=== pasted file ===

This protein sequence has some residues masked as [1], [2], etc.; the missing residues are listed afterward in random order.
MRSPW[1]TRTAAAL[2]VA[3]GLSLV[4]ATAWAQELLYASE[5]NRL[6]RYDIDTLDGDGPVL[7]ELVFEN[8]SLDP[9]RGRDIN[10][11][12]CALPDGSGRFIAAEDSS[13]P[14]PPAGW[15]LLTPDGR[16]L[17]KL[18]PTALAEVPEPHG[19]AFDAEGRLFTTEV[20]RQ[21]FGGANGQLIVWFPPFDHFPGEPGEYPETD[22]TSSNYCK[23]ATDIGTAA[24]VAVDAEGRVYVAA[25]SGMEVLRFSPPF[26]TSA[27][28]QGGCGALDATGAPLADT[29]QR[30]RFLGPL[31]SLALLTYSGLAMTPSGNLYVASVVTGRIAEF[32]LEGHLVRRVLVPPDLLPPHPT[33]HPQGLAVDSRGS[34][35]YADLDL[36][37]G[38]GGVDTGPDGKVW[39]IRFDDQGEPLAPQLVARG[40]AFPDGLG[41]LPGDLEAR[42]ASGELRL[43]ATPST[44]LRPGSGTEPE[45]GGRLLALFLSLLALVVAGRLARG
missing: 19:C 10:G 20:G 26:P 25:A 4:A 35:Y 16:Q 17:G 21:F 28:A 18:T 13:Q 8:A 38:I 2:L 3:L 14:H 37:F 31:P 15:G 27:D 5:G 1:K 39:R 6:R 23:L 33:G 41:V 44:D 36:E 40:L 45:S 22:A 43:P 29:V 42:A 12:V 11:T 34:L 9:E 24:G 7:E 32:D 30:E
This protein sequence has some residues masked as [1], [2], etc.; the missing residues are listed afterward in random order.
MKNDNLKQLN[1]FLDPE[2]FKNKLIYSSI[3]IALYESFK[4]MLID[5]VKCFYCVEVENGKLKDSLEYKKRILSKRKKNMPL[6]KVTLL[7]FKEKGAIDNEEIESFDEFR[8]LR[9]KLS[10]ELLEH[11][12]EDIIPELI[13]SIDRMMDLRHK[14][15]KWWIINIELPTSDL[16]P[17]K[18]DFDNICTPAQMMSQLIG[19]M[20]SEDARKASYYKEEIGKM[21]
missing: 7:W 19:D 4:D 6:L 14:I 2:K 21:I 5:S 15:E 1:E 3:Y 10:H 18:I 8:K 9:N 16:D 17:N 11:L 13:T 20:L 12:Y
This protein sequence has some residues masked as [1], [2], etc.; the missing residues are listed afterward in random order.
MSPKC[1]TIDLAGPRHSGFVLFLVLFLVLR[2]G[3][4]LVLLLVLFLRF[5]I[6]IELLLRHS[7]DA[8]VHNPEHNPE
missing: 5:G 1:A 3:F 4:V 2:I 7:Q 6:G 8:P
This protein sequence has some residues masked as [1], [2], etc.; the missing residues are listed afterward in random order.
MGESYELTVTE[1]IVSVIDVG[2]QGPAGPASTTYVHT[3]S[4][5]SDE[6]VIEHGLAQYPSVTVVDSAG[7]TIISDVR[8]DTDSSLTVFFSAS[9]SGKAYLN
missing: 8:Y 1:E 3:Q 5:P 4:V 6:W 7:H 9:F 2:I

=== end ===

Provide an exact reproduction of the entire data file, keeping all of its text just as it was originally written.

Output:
This protein sequence has some residues masked as [1], [2], etc.; the missing residues are listed afterward in random order.
MRSPW[1]TRTAAAL[2]VA[3]GLSLV[4]ATAWAQELLYASE[5]NRL[6]RYDIDTLDGDGPVL[7]ELVFEN[8]SLDP[9]RGRDIN[10][11][12]CALPDGSGRFIAAEDSS[13]P[14]PPAGW[15]LLTPDGR[16]L[17]KL[18]PTALAEVPEPHG[19]AFDAEGRLFTTEV[20]RQ[21]FGGANGQLIVWFPPFDHFPGEPGEYPETD[22]TSSNYCK[23]ATDIGTAA[24]VAVDAEGRVYVAA[25]SGMEVLRFSPPF[26]TSA[27][28]QGGCGALDATGAPLADT[29]QR[30]RFLGPL[31]SLALLTYSGLAMTPSGNLYVASVVTGRIAEF[32]LEGHLVRRVLVPPDLLPPHPT[33]HPQGLAVDSRGS[34][35]YADLDL[36][37]G[38]GGVDTGPDGKVW[39]IRFDDQGEPLAPQLVARG[40]AFPDGLG[41]LPGDLEAR[42]ASGELRL[43]ATPST[44]LRPGSGTEPE[45]GGRLLALFLSLLALVVAGRLARG
missing: 19:C 10:G 20:G 26:P 25:A 4:A 35:Y 16:Q 17:G 21:F 28:A 18:T 13:Q 8:A 38:I 2:L 3:L 14:H 37:F 31:P 15:G 27:D 5:G 1:K 39:R 6:R 23:L 33:G 41:V 44:D 36:E 40:L 45:S 22:A 43:P 29:V 42:A 12:V 11:T 34:L 9:E 24:G 7:E 32:D 30:E
This protein sequence has some residues masked as [1], [2], etc.; the missing residues are listed afterward in random order.
MKNDNLKQLN[1]FLDPE[2]FKNKLIYSSI[3]IALYESFK[4]MLID[5]VKCFYCVEVENGKLKDSLEYKKRILSKRKKNMPL[6]KVTLL[7]FKEKGAIDNEEIESFDEFR[8]LR[9]KLS[10]ELLEH[11][12]EDIIPELI[13]SIDRMMDLRHK[14][15]KWWIINIELPTSDL[16]P[17]K[18]DFDNICTPAQMMSQLIG[19]M[20]SEDARKASYYKEEIGKM[21]
missing: 7:W 19:D 4:D 6:L 14:I 2:K 21:I 5:S 15:E 1:E 3:Y 10:H 18:I 8:K 9:N 16:D 17:N 11:L 13:T 20:L 12:Y
This protein sequence has some residues masked as [1], [2], etc.; the missing residues are listed afterward in random order.
MSPKC[1]TIDLAGPRHSGFVLFLVLFLVLR[2]G[3][4]LVLLLVLFLRF[5]I[6]IELLLRHS[7]DA[8]VHNPEHNPE
missing: 5:G 1:A 3:F 4:V 2:I 7:Q 6:G 8:P
This protein sequence has some residues masked as [1], [2], etc.; the missing residues are listed afterward in random order.
MGESYELTVTE[1]IVSVIDVG[2]QGPAGPASTTYVHT[3]S[4][5]SDE[6]VIEHGLAQYPSVTVVDSAG[7]TIISDVR[8]DTDSSLTVFFSAS[9]SGKAYLN
missing: 8:Y 1:E 3:Q 5:P 4:V 6:W 7:H 9:F 2:I